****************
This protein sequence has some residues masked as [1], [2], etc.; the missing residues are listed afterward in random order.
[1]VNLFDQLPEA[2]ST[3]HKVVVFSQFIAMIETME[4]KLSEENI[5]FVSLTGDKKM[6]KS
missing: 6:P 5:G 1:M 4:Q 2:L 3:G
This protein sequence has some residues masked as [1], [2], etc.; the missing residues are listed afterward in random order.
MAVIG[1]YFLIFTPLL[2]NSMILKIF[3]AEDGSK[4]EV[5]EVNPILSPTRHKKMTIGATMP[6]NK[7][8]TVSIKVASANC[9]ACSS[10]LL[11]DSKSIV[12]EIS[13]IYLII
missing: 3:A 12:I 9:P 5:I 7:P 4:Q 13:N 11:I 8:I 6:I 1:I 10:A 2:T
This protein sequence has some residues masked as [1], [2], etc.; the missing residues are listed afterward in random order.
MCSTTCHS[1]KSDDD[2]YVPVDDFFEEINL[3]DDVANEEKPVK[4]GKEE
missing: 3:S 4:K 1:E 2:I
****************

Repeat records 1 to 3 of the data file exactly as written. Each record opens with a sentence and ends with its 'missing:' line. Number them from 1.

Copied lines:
This protein sequence has some residues masked as [1], [2], etc.; the missing residues are listed afterward in random order.
[1]VNLFDQLPEA[2]ST[3]HKVVVFSQFIAMIETME[4]KLSEENI[5]FVSLTGDKKM[6]KS
missing: 6:P 5:G 1:M 4:Q 2:L 3:G
This protein sequence has some residues masked as [1], [2], etc.; the missing residues are listed afterward in random order.
MAVIG[1]YFLIFTPLL[2]NSMILKIF[3]AEDGSK[4]EV[5]EVNPILSPTRHKKMTIGATMP[6]NK[7][8]TVSIKVASANC[9]ACSS[10]LL[11]DSKSIV[12]EIS[13]IYLII
missing: 3:A 12:I 9:P 5:I 7:P 4:Q 13:N 11:I 8:I 6:I 1:I 10:A 2:T
This protein sequence has some residues masked as [1], [2], etc.; the missing residues are listed afterward in random order.
MCSTTCHS[1]KSDDD[2]YVPVDDFFEEINL[3]DDVANEEKPVK[4]GKEE
missing: 3:S 4:K 1:E 2:I